• Need expensive resources up front. Many people think that having a proper office and equipment somehow legitimizes their business, but unless your business requires a storefront, everything else can be done in someone’s home office, or a local coffee shop, on used or borrowed equipment. Consider all the alternatives, like lease versus buy.

  • Need to spread the risk. Some entrepreneurs seem to get solace and implied prestige from convincing friends, Angels, and venture capitalists to put money into their endeavor. If nothing else, these make good excuses for failure – no freedom, wrong guidance, etc.

On the other hand, there are clearly situations where your needs call for investors. Even in these cases, all other options should be explored first:

  • Sales are strong – too strong. If you are not able to keep up with demand due to lack of funds for production, and your company is too young for banks to be interested, you will find that investors love these odds, and are quick to go for a chunk of the action.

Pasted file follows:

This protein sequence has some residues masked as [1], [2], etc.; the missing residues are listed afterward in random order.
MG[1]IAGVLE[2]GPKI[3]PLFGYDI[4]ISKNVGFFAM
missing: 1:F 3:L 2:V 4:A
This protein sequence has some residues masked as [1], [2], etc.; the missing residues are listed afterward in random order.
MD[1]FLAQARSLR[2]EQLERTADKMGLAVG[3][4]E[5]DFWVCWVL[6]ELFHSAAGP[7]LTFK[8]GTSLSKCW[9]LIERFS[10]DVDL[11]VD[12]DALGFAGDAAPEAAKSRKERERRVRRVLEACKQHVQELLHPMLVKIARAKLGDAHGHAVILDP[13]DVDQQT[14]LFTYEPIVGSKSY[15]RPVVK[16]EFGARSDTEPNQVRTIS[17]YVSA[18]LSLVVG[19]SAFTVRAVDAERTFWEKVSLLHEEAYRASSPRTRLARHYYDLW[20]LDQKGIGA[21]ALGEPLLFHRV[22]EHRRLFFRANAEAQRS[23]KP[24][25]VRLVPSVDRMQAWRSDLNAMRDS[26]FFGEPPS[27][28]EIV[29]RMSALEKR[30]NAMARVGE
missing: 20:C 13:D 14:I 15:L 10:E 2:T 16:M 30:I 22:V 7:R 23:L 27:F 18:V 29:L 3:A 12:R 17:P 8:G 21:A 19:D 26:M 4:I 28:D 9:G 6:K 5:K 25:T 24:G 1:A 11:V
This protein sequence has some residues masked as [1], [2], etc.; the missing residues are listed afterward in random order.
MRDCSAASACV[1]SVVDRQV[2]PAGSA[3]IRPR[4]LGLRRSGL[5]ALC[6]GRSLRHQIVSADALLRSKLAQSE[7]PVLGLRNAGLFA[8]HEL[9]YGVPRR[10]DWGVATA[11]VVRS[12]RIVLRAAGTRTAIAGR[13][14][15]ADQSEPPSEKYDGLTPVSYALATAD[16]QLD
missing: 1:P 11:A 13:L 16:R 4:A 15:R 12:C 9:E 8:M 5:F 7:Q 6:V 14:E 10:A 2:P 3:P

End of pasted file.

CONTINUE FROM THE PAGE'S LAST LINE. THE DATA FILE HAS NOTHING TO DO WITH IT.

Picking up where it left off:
• Your company has outgrown you. Some entrepreneurs are quick with creative ideas, and even excellent at managing the chaos of initial implementation. That’s not the same as instilling discipline in a larger organization, where most the challenge is people.

  • You need a prototype. When you have invented a new technology, you need expensive models and testing, including samples for potential customers. If you don’t have the personal funds to make these happen, investors might be your only option.

  • You need specialized equipment. If your solution depends on high-tech chips, injection molding, or medical devices, and you can’t get financing from suppliers, giving up a portion of the company to investors is a rational approach.